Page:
The Maori Party says it is under the hammer as it works to rebuild the party's coffers before the 2017 general election campaign.
About 60 people gathered for the party's AGM at Te Ohaaki Marae in Huntly over the weekend to discuss what went wrong at the last election, where the party recorded its worst ever result since forming in 2004.
The party's president Naida Glavish acknowledged there was a lot of mahi, or work, to do if it was to recapture the Maori electorate seats it lost to Labour.
She asked members and whanau to sign up family and friends but said the party also needed more resources.
"If the first thing necessary for a political party is membership, the second is undoubtedly money. Alongside membership recruitment, we will build koha clubs and/or 100 clubs for members."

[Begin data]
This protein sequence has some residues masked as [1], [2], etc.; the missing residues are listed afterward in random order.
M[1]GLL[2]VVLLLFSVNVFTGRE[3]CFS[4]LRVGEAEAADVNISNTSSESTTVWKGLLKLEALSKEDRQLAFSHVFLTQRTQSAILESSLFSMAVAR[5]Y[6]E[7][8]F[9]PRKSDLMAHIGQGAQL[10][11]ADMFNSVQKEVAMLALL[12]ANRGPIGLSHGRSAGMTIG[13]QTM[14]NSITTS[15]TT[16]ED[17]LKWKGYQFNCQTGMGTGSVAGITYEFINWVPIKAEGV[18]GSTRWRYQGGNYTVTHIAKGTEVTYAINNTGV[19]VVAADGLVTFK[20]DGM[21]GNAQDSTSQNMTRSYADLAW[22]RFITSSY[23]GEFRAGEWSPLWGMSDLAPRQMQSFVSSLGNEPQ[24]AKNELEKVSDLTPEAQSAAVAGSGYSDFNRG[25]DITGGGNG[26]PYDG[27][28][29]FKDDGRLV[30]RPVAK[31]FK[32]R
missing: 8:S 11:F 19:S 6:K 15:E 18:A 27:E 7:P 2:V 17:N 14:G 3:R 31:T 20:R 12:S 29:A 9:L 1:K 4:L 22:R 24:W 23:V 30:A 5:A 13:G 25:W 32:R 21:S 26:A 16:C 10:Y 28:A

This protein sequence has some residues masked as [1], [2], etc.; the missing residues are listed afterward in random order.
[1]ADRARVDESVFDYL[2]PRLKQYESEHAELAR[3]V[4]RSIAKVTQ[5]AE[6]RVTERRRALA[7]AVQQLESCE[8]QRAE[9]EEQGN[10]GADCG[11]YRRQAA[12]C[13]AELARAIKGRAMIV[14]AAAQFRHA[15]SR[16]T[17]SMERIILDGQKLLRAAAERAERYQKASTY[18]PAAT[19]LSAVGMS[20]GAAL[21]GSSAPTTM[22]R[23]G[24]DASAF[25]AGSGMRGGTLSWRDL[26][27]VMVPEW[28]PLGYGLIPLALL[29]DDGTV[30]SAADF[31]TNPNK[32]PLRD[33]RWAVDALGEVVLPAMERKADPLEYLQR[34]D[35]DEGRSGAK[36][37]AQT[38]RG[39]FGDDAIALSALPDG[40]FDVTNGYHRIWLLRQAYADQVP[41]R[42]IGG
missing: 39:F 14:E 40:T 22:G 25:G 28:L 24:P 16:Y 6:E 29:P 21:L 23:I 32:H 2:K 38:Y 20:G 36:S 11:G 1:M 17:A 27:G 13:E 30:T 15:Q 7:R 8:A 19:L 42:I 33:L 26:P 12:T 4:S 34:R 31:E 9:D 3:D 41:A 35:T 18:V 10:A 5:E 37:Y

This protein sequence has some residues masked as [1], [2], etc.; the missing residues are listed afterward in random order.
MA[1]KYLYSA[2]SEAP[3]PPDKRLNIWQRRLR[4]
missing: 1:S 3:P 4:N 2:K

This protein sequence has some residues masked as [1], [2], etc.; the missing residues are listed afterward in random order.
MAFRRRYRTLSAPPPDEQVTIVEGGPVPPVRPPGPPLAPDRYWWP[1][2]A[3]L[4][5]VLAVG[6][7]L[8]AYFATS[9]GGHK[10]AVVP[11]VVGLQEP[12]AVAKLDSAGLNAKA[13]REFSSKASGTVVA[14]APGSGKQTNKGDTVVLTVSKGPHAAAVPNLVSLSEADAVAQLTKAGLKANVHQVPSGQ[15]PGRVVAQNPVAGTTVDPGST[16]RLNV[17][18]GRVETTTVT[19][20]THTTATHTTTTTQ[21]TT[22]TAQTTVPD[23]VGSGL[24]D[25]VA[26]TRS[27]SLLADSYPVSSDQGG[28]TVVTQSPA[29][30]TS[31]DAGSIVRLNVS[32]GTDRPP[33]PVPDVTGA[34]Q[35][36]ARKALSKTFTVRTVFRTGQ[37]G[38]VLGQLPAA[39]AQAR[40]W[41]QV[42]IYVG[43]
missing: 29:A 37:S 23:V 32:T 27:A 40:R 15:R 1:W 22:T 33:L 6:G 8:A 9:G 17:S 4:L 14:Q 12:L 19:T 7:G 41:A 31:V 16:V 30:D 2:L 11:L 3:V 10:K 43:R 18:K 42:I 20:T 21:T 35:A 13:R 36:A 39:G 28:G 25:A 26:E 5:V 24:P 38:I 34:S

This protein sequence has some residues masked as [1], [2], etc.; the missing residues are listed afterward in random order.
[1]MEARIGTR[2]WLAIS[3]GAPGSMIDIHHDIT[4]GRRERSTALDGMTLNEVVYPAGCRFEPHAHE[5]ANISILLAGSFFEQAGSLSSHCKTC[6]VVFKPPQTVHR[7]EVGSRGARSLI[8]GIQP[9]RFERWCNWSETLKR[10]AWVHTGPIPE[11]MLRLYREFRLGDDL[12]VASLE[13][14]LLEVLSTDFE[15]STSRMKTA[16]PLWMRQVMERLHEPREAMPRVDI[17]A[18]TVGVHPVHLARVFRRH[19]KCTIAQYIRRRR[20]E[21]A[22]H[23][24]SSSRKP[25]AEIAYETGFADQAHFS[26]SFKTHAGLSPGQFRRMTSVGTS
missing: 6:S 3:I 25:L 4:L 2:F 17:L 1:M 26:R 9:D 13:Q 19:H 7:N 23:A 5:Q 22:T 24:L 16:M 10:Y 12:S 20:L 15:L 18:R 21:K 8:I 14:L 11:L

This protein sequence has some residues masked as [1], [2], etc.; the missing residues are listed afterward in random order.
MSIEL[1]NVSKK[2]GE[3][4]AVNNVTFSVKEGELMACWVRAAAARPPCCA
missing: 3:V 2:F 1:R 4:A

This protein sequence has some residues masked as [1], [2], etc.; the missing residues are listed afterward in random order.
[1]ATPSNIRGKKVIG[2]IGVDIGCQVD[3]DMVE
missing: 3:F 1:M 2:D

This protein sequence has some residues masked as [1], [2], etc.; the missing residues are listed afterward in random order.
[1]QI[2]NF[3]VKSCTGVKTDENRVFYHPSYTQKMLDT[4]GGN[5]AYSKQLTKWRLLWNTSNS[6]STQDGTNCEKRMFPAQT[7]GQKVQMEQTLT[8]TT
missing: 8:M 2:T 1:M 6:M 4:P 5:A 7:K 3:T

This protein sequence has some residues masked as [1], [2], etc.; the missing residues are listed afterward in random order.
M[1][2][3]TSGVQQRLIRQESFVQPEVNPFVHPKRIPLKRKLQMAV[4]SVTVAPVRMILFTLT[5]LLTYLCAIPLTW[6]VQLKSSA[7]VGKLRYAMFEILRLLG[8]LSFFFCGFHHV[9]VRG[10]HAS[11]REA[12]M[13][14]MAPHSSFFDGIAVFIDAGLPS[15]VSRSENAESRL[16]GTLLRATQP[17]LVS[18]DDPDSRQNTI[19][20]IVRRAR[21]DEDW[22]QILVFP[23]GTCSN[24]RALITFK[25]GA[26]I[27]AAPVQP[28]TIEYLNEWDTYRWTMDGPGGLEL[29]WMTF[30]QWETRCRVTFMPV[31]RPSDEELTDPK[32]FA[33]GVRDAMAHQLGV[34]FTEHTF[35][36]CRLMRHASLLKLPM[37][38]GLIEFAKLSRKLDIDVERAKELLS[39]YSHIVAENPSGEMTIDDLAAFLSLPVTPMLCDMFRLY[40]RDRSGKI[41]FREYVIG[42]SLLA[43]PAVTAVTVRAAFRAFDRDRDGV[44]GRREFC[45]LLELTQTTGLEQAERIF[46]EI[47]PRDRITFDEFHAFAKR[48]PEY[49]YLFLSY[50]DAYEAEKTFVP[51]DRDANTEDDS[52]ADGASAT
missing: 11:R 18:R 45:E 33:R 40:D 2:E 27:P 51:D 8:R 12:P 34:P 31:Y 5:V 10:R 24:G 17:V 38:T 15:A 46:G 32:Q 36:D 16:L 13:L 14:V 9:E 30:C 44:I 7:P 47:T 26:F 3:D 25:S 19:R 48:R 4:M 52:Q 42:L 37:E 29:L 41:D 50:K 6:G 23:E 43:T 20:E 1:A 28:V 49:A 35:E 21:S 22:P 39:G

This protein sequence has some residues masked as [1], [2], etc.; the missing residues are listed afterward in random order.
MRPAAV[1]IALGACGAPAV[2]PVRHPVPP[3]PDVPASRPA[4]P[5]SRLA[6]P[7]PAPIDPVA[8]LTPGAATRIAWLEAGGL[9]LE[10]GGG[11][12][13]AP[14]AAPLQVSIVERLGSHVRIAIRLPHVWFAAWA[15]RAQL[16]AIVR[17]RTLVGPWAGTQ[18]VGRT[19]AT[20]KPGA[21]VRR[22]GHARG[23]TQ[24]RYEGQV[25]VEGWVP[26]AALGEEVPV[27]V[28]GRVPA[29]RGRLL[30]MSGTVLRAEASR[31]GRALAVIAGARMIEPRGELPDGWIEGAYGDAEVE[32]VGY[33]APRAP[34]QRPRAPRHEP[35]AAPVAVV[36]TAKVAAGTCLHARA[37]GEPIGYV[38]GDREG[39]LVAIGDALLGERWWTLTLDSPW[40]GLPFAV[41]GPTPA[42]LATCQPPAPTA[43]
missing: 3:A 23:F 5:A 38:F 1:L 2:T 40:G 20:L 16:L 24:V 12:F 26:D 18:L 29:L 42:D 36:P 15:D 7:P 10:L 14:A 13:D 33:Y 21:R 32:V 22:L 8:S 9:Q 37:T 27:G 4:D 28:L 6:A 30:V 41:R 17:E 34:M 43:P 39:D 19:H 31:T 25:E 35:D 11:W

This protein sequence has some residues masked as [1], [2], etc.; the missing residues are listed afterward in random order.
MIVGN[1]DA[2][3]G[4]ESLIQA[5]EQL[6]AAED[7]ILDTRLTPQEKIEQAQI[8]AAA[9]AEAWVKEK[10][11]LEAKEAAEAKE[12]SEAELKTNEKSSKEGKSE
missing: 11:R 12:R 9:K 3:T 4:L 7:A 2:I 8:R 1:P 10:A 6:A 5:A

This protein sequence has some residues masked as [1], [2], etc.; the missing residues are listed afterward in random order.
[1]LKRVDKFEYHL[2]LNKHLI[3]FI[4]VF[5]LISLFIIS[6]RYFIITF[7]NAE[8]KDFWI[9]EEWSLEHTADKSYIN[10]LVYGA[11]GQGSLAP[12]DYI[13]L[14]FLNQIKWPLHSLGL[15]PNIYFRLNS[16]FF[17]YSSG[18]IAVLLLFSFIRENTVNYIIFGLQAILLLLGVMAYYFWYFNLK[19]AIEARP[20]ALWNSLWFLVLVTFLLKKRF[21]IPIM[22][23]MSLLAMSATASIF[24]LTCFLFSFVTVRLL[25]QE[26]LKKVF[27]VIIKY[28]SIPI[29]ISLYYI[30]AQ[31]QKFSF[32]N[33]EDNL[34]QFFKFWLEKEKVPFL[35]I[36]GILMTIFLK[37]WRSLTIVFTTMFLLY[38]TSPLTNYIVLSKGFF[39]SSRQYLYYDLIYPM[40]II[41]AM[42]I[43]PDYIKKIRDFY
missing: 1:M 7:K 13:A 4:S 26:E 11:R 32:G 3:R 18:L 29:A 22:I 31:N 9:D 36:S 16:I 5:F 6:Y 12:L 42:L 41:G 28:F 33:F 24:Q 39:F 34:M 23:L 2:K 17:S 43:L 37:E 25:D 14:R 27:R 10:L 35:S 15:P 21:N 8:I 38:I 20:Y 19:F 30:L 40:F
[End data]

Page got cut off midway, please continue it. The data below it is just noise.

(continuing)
The party also brought in former battle-hardened National Party MP Tau Henare for some blunt advice.
He said it needed to update its image and focus on the party vote if it was going to survive.
"It has to stop flogging a dead horse, you know, the Foreshore and Seabed [legislation], Whanau Ora, they've got those things, they should be proud they've got them, but they've got to come up with something that's going to rally the folks around the Maori Party."
Co-leader Te Ururoa Flavell said the mood of the meeting had been reflective but upbeat.
Donations were important, but getting the candidate selection right was just as crucial, he said.
"I'm always worried about our finances but... in the past we have had plenty of money and probably got worse results, when we haven't got a lot of money we do really well. So we have just got to reflect on that.
"[However] we know that anyone who goes into the political game - they're going to need some resources behind them. In that regard, everyone is under the hammer."
During the AGM, the party also agreed not to merge with any other political party, effectively ruling out a future alliance with the Mana Party.
It said it would instead work with other parties in the interests of its members.